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Another company of Massachusetts soldiers is headed for Iraq. Near the Old North Bridge in Concord, yesterday, 200 soldiers of D Company, 1st Battalion, 181st Infantry Regiment gathered before their family and friends for an official farewell. WBUR's Fred Thys reports.TEXT OF STORY
FRED THYS: The farewell took place on a hill overlooking the old North Bridge and Daniel Chester French's sculpture of the Minuteman, left hand on his plow, right hand holding his rifle. A recorded tour played out the story.
RECORDING: On the Eastern edge of Concord, the fighting resumed and escalated. The colonists discharged their muskets as the redcoats hurriedly retreated back to Boston.
JIM HOLLISTER: It must have occurred to the British commanders then just how critical their situation was. A war just started, and they're eighteen miles behind enemy lines.
THYS: Jim Hollister, education coordinator for the Minuteman National Park, reminded the soldiers that their unit is directly descended from the Miutemen. Sitting on the field where the Minutemen faced British troops holding the Old North Bridge, Pete Romer, of North Andover, waited for his 26-year-old son, Peter, to march across the Bridge. It's the first time that Romer's son is going to Iraq.
PETE ROMER: I'm proud of what he's doing. I'm glad he's there, and I think everybody should be glad that we have a volunteer army where these soldiers are willing to do that. I mean, we're concerned, but at the same time, he's... he's been asked to do this, and we're very supportive of that.
THYS: Romer said opposition to the war in Congress is endangering the lives of the troops.
ROMER: One of my chief concerns with my son going there now is I actually am concerned about the political environment here, and I do firmly believe that this emboldens the insurgents and the enemy to kill as many Americans as they possibly can to affect the American political process. I do very much believe that my son will be in more danger in Iraq because of the political manipulations that are going on here.
THYS: Romer's wife, Denise, Peter's mother, held back tears.
DENISE ROMER: Just trying to be strong to support him. I knew this was going to happen, so I kind of prepared myself, and now it's going to happen, so.
THYS: Near the Romers, a woman from Chelsea waited. She did not want her name released. Her 26-year-old son, Johny Hoyos, who himself has a four-month-old son, is also in the guard unit going to Iraq.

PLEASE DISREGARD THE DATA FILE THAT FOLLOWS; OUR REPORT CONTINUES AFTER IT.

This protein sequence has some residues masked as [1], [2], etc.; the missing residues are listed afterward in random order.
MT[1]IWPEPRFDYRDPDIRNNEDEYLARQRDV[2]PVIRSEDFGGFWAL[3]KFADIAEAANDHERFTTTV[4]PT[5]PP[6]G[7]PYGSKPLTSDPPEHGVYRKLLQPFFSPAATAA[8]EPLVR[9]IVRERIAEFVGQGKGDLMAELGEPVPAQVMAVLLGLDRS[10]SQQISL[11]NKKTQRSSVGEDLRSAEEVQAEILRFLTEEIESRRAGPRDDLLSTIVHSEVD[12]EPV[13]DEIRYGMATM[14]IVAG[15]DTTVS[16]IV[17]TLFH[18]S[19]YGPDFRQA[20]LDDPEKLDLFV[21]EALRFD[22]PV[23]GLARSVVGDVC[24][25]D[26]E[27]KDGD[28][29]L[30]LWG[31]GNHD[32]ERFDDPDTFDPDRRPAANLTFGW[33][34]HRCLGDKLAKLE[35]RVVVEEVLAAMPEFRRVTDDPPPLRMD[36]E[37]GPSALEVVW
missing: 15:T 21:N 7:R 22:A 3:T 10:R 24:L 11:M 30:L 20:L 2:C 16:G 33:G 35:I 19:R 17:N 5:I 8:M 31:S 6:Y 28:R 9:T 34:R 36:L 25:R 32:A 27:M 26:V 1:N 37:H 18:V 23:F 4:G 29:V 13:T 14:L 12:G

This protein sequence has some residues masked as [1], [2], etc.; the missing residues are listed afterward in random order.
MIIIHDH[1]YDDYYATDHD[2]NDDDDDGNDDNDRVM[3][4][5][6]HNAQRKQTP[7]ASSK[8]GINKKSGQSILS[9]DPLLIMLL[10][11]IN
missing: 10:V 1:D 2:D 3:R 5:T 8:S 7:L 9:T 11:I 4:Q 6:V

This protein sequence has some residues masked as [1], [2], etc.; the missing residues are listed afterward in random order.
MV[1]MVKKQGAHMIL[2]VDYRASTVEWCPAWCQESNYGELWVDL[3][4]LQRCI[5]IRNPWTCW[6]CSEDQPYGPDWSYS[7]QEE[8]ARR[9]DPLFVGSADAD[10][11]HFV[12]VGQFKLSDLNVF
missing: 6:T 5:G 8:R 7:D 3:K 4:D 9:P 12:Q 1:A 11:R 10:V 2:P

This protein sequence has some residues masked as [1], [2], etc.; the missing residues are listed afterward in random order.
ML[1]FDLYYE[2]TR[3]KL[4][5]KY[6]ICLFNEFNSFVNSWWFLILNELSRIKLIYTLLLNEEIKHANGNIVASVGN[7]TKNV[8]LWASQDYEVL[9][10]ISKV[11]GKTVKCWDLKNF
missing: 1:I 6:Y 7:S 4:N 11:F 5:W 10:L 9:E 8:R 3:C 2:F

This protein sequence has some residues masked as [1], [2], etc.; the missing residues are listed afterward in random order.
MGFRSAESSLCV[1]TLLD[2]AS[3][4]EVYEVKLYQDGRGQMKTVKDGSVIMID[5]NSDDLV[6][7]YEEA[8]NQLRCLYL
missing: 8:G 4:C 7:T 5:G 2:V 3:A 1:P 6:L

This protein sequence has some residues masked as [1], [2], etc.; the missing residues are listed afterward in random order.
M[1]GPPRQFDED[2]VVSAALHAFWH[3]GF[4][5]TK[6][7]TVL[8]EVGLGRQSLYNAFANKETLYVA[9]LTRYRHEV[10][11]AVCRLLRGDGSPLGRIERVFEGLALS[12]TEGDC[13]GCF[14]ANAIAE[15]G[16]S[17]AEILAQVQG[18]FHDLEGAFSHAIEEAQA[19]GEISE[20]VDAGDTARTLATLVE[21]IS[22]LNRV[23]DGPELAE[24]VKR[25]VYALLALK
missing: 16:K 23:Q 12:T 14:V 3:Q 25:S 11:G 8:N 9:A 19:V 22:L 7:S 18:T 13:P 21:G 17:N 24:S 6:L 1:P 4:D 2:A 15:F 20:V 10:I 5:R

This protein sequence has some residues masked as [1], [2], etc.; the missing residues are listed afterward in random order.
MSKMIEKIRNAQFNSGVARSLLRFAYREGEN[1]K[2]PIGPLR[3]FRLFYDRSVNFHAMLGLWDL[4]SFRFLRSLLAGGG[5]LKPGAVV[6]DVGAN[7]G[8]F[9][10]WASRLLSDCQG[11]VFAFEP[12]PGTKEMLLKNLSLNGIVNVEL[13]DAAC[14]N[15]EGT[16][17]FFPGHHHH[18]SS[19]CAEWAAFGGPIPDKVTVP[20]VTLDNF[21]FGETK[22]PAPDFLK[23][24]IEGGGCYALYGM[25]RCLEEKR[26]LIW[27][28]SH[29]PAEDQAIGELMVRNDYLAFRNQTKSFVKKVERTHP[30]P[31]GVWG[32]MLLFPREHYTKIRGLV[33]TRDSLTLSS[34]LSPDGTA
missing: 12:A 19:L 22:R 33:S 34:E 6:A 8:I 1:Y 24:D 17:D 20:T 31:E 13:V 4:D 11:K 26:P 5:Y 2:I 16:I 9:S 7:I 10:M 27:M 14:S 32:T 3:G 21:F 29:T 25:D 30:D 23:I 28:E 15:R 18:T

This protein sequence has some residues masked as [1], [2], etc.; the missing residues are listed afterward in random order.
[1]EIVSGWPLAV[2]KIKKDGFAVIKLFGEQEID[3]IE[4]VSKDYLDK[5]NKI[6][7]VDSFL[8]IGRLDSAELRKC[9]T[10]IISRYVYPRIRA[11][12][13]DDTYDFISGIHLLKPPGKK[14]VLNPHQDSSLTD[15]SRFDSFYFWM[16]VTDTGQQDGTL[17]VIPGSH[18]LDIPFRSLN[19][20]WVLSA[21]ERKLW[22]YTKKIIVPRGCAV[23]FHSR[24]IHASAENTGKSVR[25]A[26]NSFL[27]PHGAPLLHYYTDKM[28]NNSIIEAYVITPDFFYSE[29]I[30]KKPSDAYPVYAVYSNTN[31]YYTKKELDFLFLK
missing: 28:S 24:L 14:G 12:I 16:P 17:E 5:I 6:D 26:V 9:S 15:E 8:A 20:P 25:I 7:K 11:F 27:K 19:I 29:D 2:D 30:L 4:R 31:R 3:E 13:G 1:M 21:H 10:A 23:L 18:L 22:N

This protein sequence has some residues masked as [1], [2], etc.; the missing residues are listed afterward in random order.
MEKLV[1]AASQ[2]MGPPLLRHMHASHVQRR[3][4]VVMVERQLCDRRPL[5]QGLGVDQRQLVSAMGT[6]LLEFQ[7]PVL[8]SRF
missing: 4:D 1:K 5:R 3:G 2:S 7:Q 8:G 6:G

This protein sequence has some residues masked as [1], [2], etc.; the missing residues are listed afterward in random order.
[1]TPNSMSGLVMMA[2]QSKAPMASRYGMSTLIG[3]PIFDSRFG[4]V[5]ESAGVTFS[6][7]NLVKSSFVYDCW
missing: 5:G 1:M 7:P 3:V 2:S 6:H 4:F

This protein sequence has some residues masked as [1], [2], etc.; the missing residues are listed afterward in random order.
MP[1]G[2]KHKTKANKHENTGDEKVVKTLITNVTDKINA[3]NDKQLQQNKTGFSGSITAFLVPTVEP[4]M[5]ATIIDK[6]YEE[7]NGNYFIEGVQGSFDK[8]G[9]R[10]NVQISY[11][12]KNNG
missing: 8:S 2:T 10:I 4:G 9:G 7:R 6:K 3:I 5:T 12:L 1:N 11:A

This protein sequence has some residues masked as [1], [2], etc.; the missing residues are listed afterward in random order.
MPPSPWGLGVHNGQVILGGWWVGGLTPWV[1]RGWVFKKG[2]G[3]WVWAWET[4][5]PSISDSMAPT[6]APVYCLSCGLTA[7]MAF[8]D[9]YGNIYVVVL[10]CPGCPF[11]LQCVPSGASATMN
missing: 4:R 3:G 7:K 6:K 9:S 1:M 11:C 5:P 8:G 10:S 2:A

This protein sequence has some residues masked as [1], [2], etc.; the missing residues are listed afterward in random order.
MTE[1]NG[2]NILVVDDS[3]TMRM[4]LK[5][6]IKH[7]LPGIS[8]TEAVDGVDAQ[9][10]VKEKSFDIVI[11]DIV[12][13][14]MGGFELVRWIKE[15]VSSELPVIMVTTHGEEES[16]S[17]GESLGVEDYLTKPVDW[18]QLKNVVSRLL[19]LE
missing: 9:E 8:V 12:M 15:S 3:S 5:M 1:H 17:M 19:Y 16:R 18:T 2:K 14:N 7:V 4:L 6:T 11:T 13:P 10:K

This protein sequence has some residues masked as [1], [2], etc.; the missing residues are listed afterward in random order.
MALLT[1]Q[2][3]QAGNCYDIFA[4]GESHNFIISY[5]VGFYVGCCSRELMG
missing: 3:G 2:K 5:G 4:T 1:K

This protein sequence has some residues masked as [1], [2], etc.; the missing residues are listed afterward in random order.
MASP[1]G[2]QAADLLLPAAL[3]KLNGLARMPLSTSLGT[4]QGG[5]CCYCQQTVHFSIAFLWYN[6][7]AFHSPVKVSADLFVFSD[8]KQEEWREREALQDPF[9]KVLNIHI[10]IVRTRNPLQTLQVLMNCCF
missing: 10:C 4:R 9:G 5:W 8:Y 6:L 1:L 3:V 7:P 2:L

MOTHER: I think it's appalling. I think the whole situation's appalling, and I don't think we should be there, and I'm sorry he has to go. He doesn't feel that way, certainly, but that's how I feel. I think they should be pulled out, and I don't think anybody should be going.
THYS: Since 9/11, members of the regiment have served at Guantanamo and in New Orleans after Hurricane Katrina. They will be relieving other soldiers of the Brigade. In a few weeks, more soldiers of the regiment are headed for Iraq, and in July, the regiment's C company is going. The Adjudant General of the Massachusetts National Guard, Brigadier General Oliver Mason, gave the troops the traditional sendoff.
OLIVER MASON: Hooah!
-- All right. I didn't hear a good hooah, but hooah!
-- That's better.
THYS: Among the soldiers going over is Specialist James Mwihia, from Malden, an immigrant from Kenya.
JAMES MWIHIA: I'm okay with it. We gotta do what we gotta do. We have a mission. We have a mission. We gotta do what we gotta do.
THYS: It's Sergeant Misael Albira's second tour in Iraq.
MISAEL ALBIRA: I'm eager to return and hopefully complete the mission, complete what we started.
THYS: Albira is from Taunton. He wishes Congress would defer to the military on the war.
ALBIRA: I believe very strongly that politicians should stay in politics and leave the Army job to the generals. I don't believe politician should be involved with decisions and affairs so much like they do these days.
THYS: The soldiers won't be going to Iraq right away. They head first to Camp Shelby, in Mississippi, for at least several weeks of training for Iraq, where they will perform military police types of tasks.
This program aired on May 4, 2007. The audio for this program is not available.
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